However, that does not mean that the factions, forever fighting amongst themselves since the bloodbath that was the failed attempt at taking the lower levels, managed to stay united. They didn’t and couldn’t. Their differences in ideals and philosophies was simply too great. Yet, one faction, a new spawn still in the early years of its life, have devised a way they think could turn the tables and permit the factions to once again unify and take on LevelSec and prevail. First, the faction known as Aksara must show the other factions that LevelSec are not unstoppable. In Aksara’s eyes that is how the other factions now see LevelSec. Yet, the factions had managed to grab more than two hundred floors from the hands of LevelSec during that uprising, which the factions refer to as Descendancy.

“Any idea as to what this briefing we’ve been summoned to is all about?” Aaron Hawk queries to his friend and LevelSec colleague Joshua Penn as the two men stride quickly down one of the near identical looking corridors of Megarise Six.

The walls are grey, fashioned from concrete and littered with overlapping posters adhered to the bare cement at random uneven angles. Many of the posters are faded and grubby, which the yellow overhead lights do nothing to hide. Apparently, the lights are supposed to mimic the glow of the sun. Neither Aaron nor Joshua can say whether that is true. It’s just what they’ve been told, their entire lives. They’ve never seen the outside world. The shutters on all but the top maybe fifty floors are sealed. Again, so they’ve been told. They’ve never been up there. As far as they know, no one from the lower levels has. At least not since the gangs staged a coup a little over four decades ago and which ended maybe three years later. That was before either of the men were born, but even the older citizens don’t seem to remember a time when visits to the summit occurred. Aaron finds it strange that no one remembers. Joshua on the other hand is a good LevelSec and accepts what he’s told and heard. He sees no reason not to. After all, what reason would now retired LevelSec officers have to lie? In his eyes none. It’s why he accepts that in their advancing years as aging human beings some of the memories from their earlier days have been lost. Aaron on the other hand has never been a good LevelSec officer. That is especially true back when he was in the academy. It’s not a life he chose. It was a life that was chosen for him, like everyone’s life, role and position chosen in the Megarise. Assigned to him because of some reason or another that he’d never really listened to or cared about, other than that his pathway was predetermined before his birth.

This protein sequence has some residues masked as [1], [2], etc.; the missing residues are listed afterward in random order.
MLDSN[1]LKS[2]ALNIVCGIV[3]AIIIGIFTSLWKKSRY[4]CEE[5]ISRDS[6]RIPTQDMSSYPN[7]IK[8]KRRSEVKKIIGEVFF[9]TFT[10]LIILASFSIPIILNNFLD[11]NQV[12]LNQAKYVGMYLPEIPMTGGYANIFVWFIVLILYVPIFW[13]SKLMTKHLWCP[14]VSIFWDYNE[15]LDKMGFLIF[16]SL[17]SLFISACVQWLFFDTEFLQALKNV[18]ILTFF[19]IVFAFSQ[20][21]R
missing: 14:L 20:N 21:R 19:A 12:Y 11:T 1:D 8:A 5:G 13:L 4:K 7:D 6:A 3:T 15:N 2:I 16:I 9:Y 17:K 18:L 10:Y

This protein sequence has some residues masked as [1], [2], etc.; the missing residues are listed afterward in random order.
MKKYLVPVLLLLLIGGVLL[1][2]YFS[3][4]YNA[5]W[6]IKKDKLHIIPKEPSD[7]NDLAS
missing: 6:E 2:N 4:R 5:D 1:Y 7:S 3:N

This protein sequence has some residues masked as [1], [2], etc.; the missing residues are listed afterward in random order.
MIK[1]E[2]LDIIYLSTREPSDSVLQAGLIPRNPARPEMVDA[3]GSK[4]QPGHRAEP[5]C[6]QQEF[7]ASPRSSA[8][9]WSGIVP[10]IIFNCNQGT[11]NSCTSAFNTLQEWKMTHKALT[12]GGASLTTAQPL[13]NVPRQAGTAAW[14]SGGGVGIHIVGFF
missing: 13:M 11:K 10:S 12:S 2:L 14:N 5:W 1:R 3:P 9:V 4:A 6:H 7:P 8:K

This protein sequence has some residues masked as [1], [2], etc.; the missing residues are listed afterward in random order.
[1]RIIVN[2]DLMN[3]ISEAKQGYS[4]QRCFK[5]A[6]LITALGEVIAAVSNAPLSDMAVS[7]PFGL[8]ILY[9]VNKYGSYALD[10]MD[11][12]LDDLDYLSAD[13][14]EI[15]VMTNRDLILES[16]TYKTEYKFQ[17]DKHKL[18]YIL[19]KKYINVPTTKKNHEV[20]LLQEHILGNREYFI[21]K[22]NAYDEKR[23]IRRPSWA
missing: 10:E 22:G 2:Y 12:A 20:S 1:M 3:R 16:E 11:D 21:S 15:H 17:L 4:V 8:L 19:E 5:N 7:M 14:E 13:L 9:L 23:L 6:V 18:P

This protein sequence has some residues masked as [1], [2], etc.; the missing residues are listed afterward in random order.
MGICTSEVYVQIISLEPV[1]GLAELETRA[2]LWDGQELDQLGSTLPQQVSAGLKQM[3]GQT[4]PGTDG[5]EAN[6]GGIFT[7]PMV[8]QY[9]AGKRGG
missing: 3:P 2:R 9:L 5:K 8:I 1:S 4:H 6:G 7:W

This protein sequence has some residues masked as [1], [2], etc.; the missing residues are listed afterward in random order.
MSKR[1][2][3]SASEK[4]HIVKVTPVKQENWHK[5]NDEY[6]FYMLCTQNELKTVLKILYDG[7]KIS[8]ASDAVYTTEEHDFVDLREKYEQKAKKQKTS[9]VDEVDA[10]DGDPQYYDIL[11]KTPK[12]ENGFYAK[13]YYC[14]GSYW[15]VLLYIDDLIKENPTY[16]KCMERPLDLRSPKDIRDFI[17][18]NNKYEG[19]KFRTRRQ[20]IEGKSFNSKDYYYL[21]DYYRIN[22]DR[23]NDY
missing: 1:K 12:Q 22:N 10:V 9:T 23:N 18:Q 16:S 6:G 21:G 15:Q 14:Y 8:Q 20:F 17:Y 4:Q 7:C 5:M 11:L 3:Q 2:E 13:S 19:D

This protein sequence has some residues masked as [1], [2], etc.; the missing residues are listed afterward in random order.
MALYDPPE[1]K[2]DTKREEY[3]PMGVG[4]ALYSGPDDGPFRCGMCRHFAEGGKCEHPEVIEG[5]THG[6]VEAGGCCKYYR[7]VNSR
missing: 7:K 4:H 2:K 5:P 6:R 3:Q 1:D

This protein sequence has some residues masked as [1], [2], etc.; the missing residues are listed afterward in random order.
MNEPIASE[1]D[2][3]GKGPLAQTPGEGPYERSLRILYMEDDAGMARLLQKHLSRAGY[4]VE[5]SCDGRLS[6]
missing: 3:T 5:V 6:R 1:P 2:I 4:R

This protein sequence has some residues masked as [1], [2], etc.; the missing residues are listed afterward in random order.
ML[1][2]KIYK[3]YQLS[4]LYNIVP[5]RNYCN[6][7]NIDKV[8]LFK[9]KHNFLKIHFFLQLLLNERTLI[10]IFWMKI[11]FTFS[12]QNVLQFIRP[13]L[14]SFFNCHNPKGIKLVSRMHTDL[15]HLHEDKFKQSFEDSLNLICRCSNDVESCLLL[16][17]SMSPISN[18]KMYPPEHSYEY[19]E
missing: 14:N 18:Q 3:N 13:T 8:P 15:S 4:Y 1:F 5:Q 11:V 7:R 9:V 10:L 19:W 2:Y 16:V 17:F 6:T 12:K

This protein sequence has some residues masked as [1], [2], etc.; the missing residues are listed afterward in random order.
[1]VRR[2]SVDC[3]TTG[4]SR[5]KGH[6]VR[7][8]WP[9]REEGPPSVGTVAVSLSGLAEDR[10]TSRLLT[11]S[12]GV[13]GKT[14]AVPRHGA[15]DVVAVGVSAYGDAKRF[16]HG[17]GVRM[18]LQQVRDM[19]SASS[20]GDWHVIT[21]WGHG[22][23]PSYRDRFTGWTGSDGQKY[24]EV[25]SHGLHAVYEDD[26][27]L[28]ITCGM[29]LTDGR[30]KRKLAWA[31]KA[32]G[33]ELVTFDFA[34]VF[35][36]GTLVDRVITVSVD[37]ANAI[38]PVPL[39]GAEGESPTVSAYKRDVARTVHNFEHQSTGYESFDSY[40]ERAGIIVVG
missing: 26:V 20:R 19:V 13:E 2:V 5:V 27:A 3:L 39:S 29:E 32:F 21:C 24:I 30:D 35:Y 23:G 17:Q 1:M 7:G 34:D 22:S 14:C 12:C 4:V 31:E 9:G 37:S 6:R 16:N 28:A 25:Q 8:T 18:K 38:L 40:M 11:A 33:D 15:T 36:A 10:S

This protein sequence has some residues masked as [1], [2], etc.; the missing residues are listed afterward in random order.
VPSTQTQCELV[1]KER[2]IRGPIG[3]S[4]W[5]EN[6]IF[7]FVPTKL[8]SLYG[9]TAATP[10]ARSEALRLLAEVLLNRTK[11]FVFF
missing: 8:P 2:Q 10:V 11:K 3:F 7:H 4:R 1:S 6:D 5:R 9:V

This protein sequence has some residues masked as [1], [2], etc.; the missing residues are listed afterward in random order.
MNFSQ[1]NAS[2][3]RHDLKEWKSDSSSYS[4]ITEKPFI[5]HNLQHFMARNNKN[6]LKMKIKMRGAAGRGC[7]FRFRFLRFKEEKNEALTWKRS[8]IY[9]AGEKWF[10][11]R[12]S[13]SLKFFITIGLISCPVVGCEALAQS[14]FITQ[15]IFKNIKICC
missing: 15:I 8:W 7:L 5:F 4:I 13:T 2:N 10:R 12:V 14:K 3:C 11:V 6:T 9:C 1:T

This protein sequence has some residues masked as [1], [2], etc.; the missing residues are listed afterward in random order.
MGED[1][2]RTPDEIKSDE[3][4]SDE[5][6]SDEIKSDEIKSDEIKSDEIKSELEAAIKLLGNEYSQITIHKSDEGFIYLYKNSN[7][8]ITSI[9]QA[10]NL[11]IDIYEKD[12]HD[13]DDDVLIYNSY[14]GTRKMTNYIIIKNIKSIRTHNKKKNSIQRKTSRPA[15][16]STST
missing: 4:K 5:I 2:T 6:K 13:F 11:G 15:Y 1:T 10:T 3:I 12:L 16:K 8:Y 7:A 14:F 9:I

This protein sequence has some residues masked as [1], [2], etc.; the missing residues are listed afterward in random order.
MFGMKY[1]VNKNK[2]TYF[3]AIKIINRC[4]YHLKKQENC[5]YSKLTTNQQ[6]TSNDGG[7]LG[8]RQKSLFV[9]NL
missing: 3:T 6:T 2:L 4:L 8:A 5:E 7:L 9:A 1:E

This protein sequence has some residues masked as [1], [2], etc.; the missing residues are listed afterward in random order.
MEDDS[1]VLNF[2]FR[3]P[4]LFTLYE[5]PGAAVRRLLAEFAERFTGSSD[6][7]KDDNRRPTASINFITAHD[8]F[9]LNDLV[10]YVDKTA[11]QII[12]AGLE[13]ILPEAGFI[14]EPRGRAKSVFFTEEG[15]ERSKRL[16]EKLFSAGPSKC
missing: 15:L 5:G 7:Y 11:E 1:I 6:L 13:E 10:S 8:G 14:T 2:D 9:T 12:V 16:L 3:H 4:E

“Not the foggiest, so cut the chatter and let’s double time.” Joshua replies unwilling to consider why this or why that. In his eyes, blue in colour, Aaron spends entirely too much time caring about why something is happening. He should just do. It’s what a good LevelSec does and while he knows his friend resents that this life was chosen for him, it doesn’t change the fact that it’s the only one he’s got. He can’t change it. None of them can. Not the doctors, the scientists, the farmers, the shopkeepers, the other officers, none of them. And he should be thankful. If his family had not been one of the first into the tower then he’d have been stuck on the upper levels surrounded by violence and suffering. Aaron has seen it with his own eyes, not in person but through the thousands of camera feeds that dot every square millimetre of Megarise Six. It isn’t pretty. Not in the slightest.